Point of Contact: Jackie Skaggs, spokesperson for Grand Teton National Park
The Partners: Grand Teton National Park and the Rockefeller Family
With a generous donation from Laurance S. Rockefeller, visitors to Grand Teton National Park have
access to over 1,100 acres of pristine land located on the shores of Phelps Lake. Now known as the
Laurance S. Rockefeller Preserve, the former JY Ranch property originally had been purchased by
philanthropist John D. Rockefeller, Jr. in 1932, and served as the Rockefeller family's summer
retreat for nearly 70 years. To create the preserve, 30 log buildings and two roads were removed
from the property, the land was returned to its natural state, a trail system was created and a
visitor center built. Mirroring the vision of its donor, the Laurance S. Rockefeller Preserve
opened to the public in June of 2008.
Park officials, members of the Rockefeller family and 170 guests privately commemorated the gift
and the opening of the state-of-the-art, 7,500 square-foot visitor center on June 21, 2008. The
Laurance S. Rockefeller Preserve Center is the first platinum-level Leadership in Energy and
Environmental Design (LEED) certified building to be built in the National Park System. Its green
technology includes composting toilets and solar power.
The preserve center serves as a starting point for the eight-mile network of trails that
leads visitors on self-directed hikes to scenic and ecologically significant areas of the
preserve, including Lake Creek, Phelps Lake and the adjacent ridges. A 2.5-mile primary
loop provides views of Phelps Lake and the Teton Range from a series of rest areas along
the trail. The network also includes a handicapped accessible trail a third of a mile long
near Lake Creek.
Lucy Rockefeller Waletzky spoke of her father during the dedication of the Laurance S.
Rockefeller Preserve. "Dad used a treadmill every day for 30 minutes until he was 91
and next to the treadmill was a framed photograph of nature with the quotation, ‘In
Wildness is the Preservation of the World.’ This quotation reflects Dad's understanding that
wildness renews people's spirit and thus through the mind, body and spirit connection also
facilitates emotional and physical healing. Dad got enormous satisfaction thinking about all
those visitors to the LSR Preserve in the years ahead that would have this experience."
The Laurance S. Rockefeller Preserve Center reflects Mr. Rockefeller's continuing
commitment to providing public access to natural scenic areas. He believed that areas of
great natural beauty such as the Grand Tetons have the power to restore and sustain the
human spirit. He also envisioned the preserve as a place where people would learn about
the importance of nature in their lives and their role as stewards of the land.
"I have always shared my father's vision, not only to give generously but also that people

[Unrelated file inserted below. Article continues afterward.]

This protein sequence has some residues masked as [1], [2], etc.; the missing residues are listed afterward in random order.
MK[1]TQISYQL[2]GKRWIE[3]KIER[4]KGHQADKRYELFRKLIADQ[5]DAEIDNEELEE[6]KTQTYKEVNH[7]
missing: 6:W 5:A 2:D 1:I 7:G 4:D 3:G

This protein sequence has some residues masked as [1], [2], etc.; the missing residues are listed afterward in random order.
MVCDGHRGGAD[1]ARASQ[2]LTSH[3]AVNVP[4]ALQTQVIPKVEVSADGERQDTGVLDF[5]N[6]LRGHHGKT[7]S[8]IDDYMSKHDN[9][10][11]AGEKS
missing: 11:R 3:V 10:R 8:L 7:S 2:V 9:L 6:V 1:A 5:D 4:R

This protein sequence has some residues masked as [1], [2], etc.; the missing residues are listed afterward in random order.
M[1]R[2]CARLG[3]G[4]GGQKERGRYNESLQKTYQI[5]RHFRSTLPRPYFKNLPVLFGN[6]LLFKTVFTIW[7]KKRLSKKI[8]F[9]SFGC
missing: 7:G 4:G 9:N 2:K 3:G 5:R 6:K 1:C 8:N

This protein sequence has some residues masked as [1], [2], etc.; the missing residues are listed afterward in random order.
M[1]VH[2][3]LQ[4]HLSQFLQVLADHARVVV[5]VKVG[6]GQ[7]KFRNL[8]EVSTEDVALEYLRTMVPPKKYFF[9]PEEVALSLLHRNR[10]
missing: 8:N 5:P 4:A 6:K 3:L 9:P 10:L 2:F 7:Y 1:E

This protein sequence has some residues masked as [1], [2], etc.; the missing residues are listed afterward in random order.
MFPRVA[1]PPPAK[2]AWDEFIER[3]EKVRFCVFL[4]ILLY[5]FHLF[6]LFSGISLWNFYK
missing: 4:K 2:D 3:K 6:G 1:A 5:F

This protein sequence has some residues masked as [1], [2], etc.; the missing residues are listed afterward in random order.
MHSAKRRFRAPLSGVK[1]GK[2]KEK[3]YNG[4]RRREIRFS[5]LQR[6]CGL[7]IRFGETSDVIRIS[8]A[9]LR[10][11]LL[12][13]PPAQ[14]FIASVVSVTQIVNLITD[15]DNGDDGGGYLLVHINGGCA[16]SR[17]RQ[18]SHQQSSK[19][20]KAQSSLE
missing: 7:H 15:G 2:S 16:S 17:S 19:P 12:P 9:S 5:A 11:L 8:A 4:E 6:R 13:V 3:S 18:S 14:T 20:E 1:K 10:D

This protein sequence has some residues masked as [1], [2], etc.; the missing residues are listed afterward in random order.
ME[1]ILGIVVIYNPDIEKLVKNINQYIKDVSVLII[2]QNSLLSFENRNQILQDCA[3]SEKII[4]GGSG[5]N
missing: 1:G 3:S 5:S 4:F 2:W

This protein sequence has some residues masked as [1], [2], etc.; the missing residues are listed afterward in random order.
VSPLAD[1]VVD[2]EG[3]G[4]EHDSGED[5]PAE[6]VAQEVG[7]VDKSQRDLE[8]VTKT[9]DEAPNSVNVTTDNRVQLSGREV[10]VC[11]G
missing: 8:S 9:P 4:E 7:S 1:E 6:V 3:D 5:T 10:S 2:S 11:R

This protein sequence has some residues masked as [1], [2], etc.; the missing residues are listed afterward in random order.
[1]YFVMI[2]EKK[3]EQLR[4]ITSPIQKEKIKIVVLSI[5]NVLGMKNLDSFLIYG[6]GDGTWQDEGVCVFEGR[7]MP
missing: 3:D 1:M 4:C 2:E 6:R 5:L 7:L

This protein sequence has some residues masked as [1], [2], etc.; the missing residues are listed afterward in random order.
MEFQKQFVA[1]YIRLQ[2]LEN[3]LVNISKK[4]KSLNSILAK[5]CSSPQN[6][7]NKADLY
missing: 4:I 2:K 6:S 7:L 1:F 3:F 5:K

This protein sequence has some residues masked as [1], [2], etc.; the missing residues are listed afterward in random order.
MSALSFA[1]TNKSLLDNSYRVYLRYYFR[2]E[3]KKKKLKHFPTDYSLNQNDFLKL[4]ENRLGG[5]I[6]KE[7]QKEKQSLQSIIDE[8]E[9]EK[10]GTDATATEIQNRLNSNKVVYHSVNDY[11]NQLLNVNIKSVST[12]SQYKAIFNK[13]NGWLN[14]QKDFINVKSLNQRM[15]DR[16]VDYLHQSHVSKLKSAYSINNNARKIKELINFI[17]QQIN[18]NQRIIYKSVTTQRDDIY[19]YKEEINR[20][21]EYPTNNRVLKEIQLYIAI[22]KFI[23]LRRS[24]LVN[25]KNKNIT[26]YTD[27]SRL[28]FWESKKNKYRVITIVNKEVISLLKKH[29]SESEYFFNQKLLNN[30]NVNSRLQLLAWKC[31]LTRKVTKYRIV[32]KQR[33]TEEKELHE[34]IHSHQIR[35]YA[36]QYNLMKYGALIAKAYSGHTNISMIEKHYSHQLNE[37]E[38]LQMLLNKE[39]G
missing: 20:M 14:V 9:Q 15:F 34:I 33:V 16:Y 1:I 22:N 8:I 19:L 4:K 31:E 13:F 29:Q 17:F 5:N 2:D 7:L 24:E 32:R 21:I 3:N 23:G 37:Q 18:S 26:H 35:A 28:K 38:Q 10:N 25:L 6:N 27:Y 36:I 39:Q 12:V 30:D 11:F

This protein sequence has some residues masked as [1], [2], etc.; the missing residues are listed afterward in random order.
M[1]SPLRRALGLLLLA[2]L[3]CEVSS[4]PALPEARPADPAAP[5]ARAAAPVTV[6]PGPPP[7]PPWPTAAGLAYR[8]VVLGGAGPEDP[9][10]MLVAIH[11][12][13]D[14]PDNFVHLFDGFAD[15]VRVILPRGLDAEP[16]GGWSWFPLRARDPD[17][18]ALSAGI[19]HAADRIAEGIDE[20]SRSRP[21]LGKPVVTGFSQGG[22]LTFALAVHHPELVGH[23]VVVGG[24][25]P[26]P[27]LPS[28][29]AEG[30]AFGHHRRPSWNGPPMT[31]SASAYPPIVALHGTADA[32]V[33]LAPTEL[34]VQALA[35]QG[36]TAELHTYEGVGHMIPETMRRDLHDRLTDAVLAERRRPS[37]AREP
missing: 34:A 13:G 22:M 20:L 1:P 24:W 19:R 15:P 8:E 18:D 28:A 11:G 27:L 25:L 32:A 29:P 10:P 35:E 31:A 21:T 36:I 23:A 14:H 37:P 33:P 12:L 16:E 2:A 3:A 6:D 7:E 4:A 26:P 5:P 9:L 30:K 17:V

should live in harmony with nature," Rockefeller said through a spokesman before the
presentation ceremony of the ranch in 2001. "For 75 years, the majestic property has
been preserved for our family, and I am gratified that henceforth it will be preserved for
the American people."
Laurance S. Rockefeller, son of John D. Rockefeller, Jr., was known as "Mr.
Conservation" for his efforts to bring conservation issues to the national agenda as
advisor to five American presidents and his role as chairman of the Outdoor Recreation
Resource Review Commission.
How They Did It
All of the site restoration and new facilities were funded by the estate of Laurance S.
Rockefeller. Legal conveyance of the Laurance S. Rockefeller Preserve to the federal
government occurred on November 5, 2007.
It's estimated that Mr. Rockefeller spent in excess of $20 million to restore the land,
create the trail system, construct the visitor center and make other improvements. Park
officials estimate that the land is worth $160 million, making it as one of the most
valuable gifts in the history of the park system.
Mr. Rockefeller specified that more than 30 JY Ranch buildings be removed and the area
be rehabilitated to its natural condition. Half of the buildings were taken to a new family
property south of the park, and half were donated to the National Park Service and have
been rehabilitated for use as employee housing. Mr. Rockefeller also made arrangements
for a dedicated fund to assist with ongoing maintenance of the new facility. In accepting
this gift, the National Park Service agreed to operate the grounds and facility to standards
established by Mr. Rockefeller in the conveyance agreement.
"All this was driven and directed by Laurance S. Rockefeller," said Jackie Skaggs,
spokesperson for Grand Teton National Park. "He wanted the land to speak for itself, to
help people see how we relate to nature by itself, and come away with a greater
appreciation for conservation stewardship."